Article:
SHEA is a professional society representing more than 2,000 physicians and other healthcare professionals around the world with expertise in healthcare epidemiology and infection prevention and control. SHEA's mission is to prevent and control healthcare-associated infections and advance the field of healthcare epidemiology. The society leads this field by promoting science and research and providing high-quality education and training in epidemiologic methods and prevention strategies. SHEA upholds the value and critical contributions of healthcare epidemiology to improving patient care and healthcare worker safety in all healthcare settings.
Tamara Moore | EurekAlert!
Diabetes mellitus: A risk factor for early colorectal cancer
27.05.2020 | Nationales Centrum für Tumorerkrankungen (NCT) Heidelberg
Ultra-thin fibres designed to protect nerves after brain surgery
27.05.2020 | Martin-Luther-Universität Halle-Wittenberg
In living cells, enzymes drive biochemical metabolic processes enabling reactions to take place efficiently. It is this very ability which allows them to be used as catalysts in biotechnology, for example to create chemical products such as pharmaceutics. Researchers now identified an enzyme that, when illuminated with blue light, becomes catalytically active and initiates a reaction that was previously unknown in enzymatics. The study was published in "Nature Communications".
Enzymes: they are the central drivers for biochemical metabolic processes in every living cell, enabling reactions to take place efficiently. It is this very...
Early detection of tumors is extremely important in treating cancer. A new technique developed by researchers at the University of California, Davis offers a significant advance in using magnetic resonance imaging to pick out even very small tumors from normal tissue. The work is published May 25 in the journal Nature Nanotechnology.
researchers at the University of California, Davis offers a significant advance in using magnetic resonance imaging to pick out even very small tumors from...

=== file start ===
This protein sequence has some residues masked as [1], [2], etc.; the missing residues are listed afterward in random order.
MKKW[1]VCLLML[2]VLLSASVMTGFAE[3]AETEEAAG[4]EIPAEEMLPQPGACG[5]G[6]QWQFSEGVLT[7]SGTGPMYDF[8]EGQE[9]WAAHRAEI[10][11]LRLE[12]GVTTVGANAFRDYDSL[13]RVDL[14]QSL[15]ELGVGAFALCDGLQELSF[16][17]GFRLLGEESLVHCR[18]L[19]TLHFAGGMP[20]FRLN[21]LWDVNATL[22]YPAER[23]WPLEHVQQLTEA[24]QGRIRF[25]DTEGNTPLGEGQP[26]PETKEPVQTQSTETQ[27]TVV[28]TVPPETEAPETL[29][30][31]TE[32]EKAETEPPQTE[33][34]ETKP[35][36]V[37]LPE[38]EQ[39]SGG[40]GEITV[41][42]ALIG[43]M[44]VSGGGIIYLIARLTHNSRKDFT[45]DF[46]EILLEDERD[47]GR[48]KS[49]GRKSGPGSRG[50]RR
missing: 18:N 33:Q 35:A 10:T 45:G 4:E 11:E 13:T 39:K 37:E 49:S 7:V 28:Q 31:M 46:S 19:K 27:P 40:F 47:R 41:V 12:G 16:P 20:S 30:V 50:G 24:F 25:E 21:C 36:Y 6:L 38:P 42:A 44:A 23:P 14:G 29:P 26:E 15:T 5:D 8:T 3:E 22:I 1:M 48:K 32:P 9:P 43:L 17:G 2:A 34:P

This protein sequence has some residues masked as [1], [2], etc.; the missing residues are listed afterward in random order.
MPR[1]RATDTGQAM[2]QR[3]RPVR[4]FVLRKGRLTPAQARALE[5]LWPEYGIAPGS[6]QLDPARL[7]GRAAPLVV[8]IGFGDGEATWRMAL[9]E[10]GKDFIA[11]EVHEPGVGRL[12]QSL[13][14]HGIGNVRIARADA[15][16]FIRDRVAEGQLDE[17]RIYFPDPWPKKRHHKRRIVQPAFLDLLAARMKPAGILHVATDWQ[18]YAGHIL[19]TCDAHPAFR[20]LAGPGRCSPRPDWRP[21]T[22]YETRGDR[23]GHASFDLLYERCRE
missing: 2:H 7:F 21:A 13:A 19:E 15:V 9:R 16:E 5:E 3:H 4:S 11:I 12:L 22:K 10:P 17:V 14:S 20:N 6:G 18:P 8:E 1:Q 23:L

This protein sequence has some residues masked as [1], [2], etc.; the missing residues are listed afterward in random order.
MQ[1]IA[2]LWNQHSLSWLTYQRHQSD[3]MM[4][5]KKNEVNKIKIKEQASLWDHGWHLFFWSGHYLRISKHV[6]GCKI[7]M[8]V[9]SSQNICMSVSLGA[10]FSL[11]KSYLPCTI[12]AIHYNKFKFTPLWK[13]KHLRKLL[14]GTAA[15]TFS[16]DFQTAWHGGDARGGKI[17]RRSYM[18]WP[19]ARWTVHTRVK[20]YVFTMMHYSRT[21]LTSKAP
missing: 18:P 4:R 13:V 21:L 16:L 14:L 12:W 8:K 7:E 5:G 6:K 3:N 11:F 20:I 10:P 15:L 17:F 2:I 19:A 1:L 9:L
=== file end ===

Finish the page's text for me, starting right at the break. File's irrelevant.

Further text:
Microelectronics as a key technology enables numerous innovations in the field of intelligent medical technology. The Fraunhofer Institute for Biomedical Engineering IBMT coordinates the BMBF cooperative project "I-call" realizing the first electronic system for ultrasound-based, safe and interference-resistant data transmission between implants in the human body.
When microelectronic systems are used for medical applications, they have to meet high requirements in terms of biocompatibility, reliability, energy...
Thomas Heine, Professor of Theoretical Chemistry at TU Dresden, together with his team, first predicted a topological 2D polymer in 2019. Only one year later, an international team led by Italian researchers was able to synthesize these materials and experimentally prove their topological properties. For the renowned journal Nature Materials, this was the occasion to invite Thomas Heine to a News and Views article, which was published this week. Under the title "Making 2D Topological Polymers a reality" Prof. Heine describes how his theory became a reality.
Ultrathin materials are extremely interesting as building blocks for next generation nano electronic devices, as it is much easier to make circuits and other...
Scientists took a leukocyte as the blueprint and developed a microrobot that has the size, shape and moving capabilities of a white blood cell. Simulating a blood vessel in a laboratory setting, they succeeded in magnetically navigating the ball-shaped microroller through this dynamic and dense environment. The drug-delivery vehicle withstood the simulated blood flow, pushing the developments in targeted drug delivery a step further: inside the body, there is no better access route to all tissues and organs than the circulatory system. A robot that could actually travel through this finely woven web would revolutionize the minimally-invasive treatment of illnesses.
A team of scientists from the Max Planck Institute for Intelligent Systems (MPI-IS) in Stuttgart invented a tiny microrobot that resembles a white blood cell...
19.05.2020 | Event News
07.04.2020 | Event News
06.04.2020 | Event News
29.05.2020 | Materials Sciences
29.05.2020 | Materials Sciences
29.05.2020 | Power and Electrical Engineering